Combustible Celluloid
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With: Brit Marling, Christopher Denham, Nicole Vicius, Davenia McFadden, Kandice Stroh, Richard Wharton, Christy Meyers, Alvin Lam, Constance Wu, Matthew Carey, Jacob Price, David Haley, James Urbaniak, Annie O'Donnell, Laura Leyva
Written by: Brit Marling, Zal Batmanglij
Directed by: Zal Batmanglij
MPAA Rating: R for language including some sexual references, and brief drug use
Running Time: 85
Date: 01/24/2011

Sound of My Voice (2012)

3 Stars (out of 4)

Mature Allure

By Jeffrey M. Anderson

In Sound of My Voice, Brit Marling makes an unforgettable entrance, ropes of blonde hair spilling out from under a white hood, and an oxygen tank plugged into her nose. She mesmerizes everyone in the room, and then tops it with a stunning declaration. She plays Maggie, the leader of a cult-like organization. Whether Maggie is a dangerous crackpot or the real thing, the movie leaves open to interpretation.

Even better than that entrance is a scene with Peter (Christopher Denham), a young man, who, with his girlfriend Lorna (Nicole Vicius), has infiltrated Maggie's organization hoping to make a documentary about cults. Peter refuses to participate in a "cleansing" ritual -- for reasons practical as well as personal -- and Maggie coaxes him. She touches her forehead to his and, after a series of well-placed questions and statements, has Peter cracked open like a coconut, blubbering and purging with the best of them.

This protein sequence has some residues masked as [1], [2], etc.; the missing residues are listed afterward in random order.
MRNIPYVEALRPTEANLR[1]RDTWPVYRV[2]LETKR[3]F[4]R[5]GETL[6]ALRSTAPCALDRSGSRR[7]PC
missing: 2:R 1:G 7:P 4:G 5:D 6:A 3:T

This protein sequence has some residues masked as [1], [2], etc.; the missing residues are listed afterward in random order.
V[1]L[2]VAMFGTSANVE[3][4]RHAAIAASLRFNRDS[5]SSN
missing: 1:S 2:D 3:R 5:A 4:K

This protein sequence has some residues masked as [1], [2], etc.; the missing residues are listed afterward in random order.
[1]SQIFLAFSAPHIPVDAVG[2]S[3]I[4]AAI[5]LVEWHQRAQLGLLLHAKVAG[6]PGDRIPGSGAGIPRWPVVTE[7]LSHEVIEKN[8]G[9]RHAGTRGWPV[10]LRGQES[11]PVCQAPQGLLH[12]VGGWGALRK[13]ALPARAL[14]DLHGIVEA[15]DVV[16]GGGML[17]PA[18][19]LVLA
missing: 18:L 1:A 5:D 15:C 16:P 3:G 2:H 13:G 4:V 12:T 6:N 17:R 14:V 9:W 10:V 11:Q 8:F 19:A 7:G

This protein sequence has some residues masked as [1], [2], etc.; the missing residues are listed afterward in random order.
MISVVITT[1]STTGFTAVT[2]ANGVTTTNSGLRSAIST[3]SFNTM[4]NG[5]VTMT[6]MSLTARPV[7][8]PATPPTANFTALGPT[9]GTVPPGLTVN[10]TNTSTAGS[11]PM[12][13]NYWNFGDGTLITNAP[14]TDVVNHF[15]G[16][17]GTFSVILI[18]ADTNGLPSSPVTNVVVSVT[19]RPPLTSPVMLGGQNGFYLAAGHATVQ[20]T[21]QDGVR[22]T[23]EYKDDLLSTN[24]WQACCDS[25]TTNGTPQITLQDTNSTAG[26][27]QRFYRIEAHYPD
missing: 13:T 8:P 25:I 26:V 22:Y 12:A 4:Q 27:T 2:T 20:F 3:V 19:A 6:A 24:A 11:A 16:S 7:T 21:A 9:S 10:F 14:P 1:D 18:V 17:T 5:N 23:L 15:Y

What's even more impressive is the fact that Marling co-wrote the screenplay (with director Zal Batmanglij), and created this character for herself. Not only is Maggie not a typical "pretty girl" -- she's a grown-up with mystery and depth -- but she also has powerful, showy moments that many actors wait years for a chance at. But then, when it comes down to it, Marling actually has the raw skill and charisma to play the role, and to turn in one of the great performances so far this year.

Additionally, other characters talk about her, heightening her allure. After Peter's opening up, Lorna talks about Maggie as if she has superpowers; she's not only pretty, but she reaches Peter in ways that Lorna cannot.

Aside from this great character, Marling and Batmanglij have also whipped up a tantalizing mystery story, broken up into ten "chapters" and sometimes launching into a puzzling scene that is, for the moment, totally unconnected. Almost like a "B" movie, Sound of My Voice embraces its grayish, washed-out, low-budget video look. Batmanglij paces the movie quickly, paying it off with a nifty zinger, and closing up shop before anyone has a chance to catch his or her breath.

We're left with the presence of Marling, who last year wrote and played another strong character, in Another Earth. She was almost totally the opposite: small, aching, thoughtful. As regular Hollywood casting relies more on looks and marketing, and less on talent and personality, Marling is to be admired for doing something about it.

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